Is Edvard Munch's The Scream A Case For Nazi Restitution
A version of Edvard Munch's The Scream, which broke all auction records for a work of art when it was sold for $119 million dollars last spring, at Sotheby's, is being disputed by the heirs of a Jewish family, who claim its relatives were forced to sell the work by the Nazis. The Museum of Modern Art in NY plan to display the painting from 24 October.
Edvard Munch's masterpiece goes on view next week but the relatives are up in arms and claim it is an insensitive gesture to show the work. The family believe it was part of a collection of works that were 'force sold,' as the family escaped Nazi terror. It was later bought by Norway's prominent Olsen family, who hid the pastel in a barn for five years, after the Germans invaded Norway in 1940. The Nazis considered it “degenerate” art and would have sold or destroyed the picture had it been discovered. The work remained in their private collection for the last 70 years and was never exhibited publicly. It is the only version of The Scream (There are 4 in total) that is not in a Norwegian museum.
The decedents of the German-Jewish banker Hugo Simon, who owned the work in the 1920s and ’30s, claimed prior to the Sotheby’s auction that its sale was irresponsible as title was subject to Nazi Restitution claims by the family. They failed to get an injunction in time to stop the record breaking sale of the work and they now say it’s wrong for The Museum of Modern Art to display it without at least explaining its true background.
Simon’s great-grandson, told the NY Post on Friday that his forbear had to sell the treasure when he was declared an enemy of the state and driven from Germany. When the Nazis came to power in 1933, “Jews were giving up what they couldn’t hide,” he said.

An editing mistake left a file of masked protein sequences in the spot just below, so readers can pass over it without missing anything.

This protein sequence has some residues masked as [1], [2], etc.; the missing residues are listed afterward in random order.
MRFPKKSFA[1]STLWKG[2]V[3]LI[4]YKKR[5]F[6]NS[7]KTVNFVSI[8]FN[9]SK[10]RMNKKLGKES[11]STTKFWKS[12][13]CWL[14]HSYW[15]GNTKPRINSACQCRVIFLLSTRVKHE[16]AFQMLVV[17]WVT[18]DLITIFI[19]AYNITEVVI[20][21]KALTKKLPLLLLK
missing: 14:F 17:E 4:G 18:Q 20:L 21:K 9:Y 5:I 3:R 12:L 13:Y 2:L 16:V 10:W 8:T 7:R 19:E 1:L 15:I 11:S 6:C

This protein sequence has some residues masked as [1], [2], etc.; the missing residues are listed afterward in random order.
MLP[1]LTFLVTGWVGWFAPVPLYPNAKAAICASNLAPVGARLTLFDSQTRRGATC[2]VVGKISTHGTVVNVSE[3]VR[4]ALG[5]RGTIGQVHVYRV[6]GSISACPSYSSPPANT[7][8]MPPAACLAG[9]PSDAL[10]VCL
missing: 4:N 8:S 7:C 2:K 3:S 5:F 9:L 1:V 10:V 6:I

When the family contested the Sotheby’s sale, they were offered $250,000 by the seller, Petter Olsen, as a donation to a charity of his choice. The donation, however, would be in the seller’s name.“The conditions of the offer were insulting,” stated a family member and it was felt it would have been appropriate for the donation to be made in Mr Simon’s name not Olsens.
The Scream was recently purchased by the New York billionaire Leon Black who set the record for the highest price ever paid for a work of art at auction. Mr Black is a trustee of MoMA and the Metropolitan Museum of Art. Both institutions have signed up to an international agreement saying it would seek a “just and fair solution” for disputed art. Neither have a very good record for sticking to this agreement and have strenuously contested any claims in the past.
It is not known whether Hugo Simon was compensated for the sale of The Scream back in the 1930's. This is one of the grey areas involved with the case that could in the future help contest the ownership of the masterpiece.
The Munch exhibit is set to open at MoMA on 24 October.